Olsen reportedly makes $10 million a year as Fox’s lead commentator, a figure that will drop to $3 million if Brady moves him into another role. Contrary to some suggestions that he might be moving to another network next season, Olsen is clearly not going anywhere. Olsen’s agent said, “Greg will be the number two team when Tom joins Fox next year.” Pierre Ruskin, Told me in an email. Olsen said his approach this season “will be no different than last year,” but that doesn’t mean he’s ignored all the noise.

Olsen said of the situation with Brady, “I’m not going to sit here and lie to you and give you a clichéd answer that I never think about it.” “I think that’s just nonsense. We’re all human. We’re all competitive.

Like Brady, Olsen began his broadcasting career before his playing career ended. He gave his first audition for Fox in 2015, when he was visiting a friend in Los Angeles. After two years playing for the Panthers, Olsen spent his bye week in the booth as a guest analyst for Fox, returning once again in 2019. He also commentates on local sports broadcasts in Charlotte, where he still lives with his wife, Cara, And their three children.

This may sound like someone who had long considered a career in television, but Olsen downplayed her broadcasting ambitions. “Officially it was never really on my radar,” he said. “It never really happened that one day I said, ‘Hey, I want to be in television.’ As time went on, things came my way and over that same period, each opportunity became even bigger.

Olsen left it after the 2020 NFL season, using his retirement announcement to also reveal his intention to join Fox. The network immediately connected him with Burkhart, who had covered some of Olsen’s high school football games as a local reporter in New Jersey.

Regardless of how he came to this position, Olsen has poured himself into his work ever since.

He spends each week before his scheduled game reviewing materials prepared by Fox’s research team (team statistics and various pieces of media coverage) and uses them to fill out his “game board”, a collection of notes and nuggets. There is an ongoing compilation which ends on Friday evening. The document will inform their observations during the game, equipping them with scenarios and context to incorporate into the broadcast. On Saturday, after the home team arrived in town, Olsen spent hours trying to “play the game before it happens,” he said, devising several scenarios to analyze before kickoff. ‘Send.’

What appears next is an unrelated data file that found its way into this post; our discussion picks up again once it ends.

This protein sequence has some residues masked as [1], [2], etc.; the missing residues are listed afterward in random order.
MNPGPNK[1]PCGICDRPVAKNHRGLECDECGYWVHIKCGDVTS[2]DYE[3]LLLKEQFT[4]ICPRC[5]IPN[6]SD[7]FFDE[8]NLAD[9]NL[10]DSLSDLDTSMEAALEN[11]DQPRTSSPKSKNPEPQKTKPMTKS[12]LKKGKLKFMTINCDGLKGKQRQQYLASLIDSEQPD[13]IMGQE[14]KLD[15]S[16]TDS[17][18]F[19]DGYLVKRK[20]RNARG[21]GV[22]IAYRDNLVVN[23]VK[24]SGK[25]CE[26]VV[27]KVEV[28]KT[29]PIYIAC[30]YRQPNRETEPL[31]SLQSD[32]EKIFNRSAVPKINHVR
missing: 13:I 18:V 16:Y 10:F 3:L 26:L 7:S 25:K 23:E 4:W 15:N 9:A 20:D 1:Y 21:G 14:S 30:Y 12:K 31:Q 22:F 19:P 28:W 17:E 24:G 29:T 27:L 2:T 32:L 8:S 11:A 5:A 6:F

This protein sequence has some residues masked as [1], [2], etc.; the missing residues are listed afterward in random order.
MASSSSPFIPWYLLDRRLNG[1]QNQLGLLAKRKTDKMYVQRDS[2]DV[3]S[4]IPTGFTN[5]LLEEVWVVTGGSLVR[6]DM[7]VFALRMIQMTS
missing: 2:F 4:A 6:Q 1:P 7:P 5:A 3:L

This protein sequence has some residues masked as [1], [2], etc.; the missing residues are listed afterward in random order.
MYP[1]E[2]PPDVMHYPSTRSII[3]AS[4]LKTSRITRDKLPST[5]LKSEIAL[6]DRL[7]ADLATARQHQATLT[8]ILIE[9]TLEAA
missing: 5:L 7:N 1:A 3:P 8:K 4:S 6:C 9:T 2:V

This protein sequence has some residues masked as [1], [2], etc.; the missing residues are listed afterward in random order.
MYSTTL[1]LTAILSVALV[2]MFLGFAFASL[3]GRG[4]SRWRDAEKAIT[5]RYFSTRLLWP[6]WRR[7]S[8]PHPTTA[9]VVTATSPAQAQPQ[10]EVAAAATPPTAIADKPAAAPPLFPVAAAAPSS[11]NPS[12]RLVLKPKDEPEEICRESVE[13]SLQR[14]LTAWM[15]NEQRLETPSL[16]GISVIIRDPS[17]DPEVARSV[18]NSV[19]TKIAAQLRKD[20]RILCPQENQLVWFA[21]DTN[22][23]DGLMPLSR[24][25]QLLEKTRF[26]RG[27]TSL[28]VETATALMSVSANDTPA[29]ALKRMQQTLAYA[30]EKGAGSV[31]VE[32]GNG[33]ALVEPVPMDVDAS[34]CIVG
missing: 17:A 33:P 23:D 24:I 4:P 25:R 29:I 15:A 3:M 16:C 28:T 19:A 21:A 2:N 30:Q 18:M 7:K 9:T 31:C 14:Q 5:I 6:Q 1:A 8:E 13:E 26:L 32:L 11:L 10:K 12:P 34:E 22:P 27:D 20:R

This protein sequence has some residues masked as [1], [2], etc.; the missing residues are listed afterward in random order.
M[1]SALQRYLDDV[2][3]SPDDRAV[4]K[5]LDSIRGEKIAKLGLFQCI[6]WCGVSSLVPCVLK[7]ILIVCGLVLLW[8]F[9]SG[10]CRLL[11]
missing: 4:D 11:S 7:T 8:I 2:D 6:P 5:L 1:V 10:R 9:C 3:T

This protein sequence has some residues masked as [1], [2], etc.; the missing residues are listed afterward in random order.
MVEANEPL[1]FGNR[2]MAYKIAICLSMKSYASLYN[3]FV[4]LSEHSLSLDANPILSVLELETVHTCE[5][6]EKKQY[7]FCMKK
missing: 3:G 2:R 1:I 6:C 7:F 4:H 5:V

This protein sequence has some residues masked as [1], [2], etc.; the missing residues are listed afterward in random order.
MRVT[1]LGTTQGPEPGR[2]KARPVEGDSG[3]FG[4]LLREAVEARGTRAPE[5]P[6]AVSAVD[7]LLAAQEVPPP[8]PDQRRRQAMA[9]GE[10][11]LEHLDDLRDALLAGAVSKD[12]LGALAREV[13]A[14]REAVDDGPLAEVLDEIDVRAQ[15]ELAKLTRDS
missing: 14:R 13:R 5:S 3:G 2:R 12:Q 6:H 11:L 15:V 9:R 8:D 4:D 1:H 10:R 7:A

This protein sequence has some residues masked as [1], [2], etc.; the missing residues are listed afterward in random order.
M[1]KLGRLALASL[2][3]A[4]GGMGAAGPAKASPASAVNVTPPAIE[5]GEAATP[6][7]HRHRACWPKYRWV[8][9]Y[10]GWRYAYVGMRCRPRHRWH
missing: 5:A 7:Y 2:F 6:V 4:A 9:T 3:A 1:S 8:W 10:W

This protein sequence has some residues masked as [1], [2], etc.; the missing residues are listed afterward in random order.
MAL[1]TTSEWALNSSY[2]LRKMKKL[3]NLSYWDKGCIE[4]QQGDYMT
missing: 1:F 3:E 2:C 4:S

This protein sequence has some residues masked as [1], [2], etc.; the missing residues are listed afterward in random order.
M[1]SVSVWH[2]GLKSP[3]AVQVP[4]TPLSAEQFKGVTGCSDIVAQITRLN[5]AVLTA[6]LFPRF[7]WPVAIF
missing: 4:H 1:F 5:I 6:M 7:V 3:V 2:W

“What will we talk about if it turns into a rash?” If it’s a close game what will we talk about? What would we want to talk about if each team scores 30 points? If neither team has scored a touchdown yet and it’s the third quarter what are we going to talk about? » Olsen said.

“Your rest on game day is a reflection of your work throughout the week. There’s not going to be anything in this match that you won’t be able and comfortable talking about.

That preparation appeared on Olsen’s broadcast tapes, setting him apart from his lazy peers who show up on Sundays without significant observation. Olsen doesn’t have this problem, but he used to have a lot to say. Richie Zyontz, Fox’s longtime NFL producer helped keep it under control, repeatedly reminding Olsen that he didn’t need to pour every thought into the brief intermission between plays. For Olsen, the show didn’t really start until she heard Zyontz scolding into her earpiece. The game is long. You don’t have to realize all your ideas right away. Olsen acknowledged “trying to tell everything to everyone on every play.” Now, if he has three points to make, Olsen will only pick one and save the rest for later.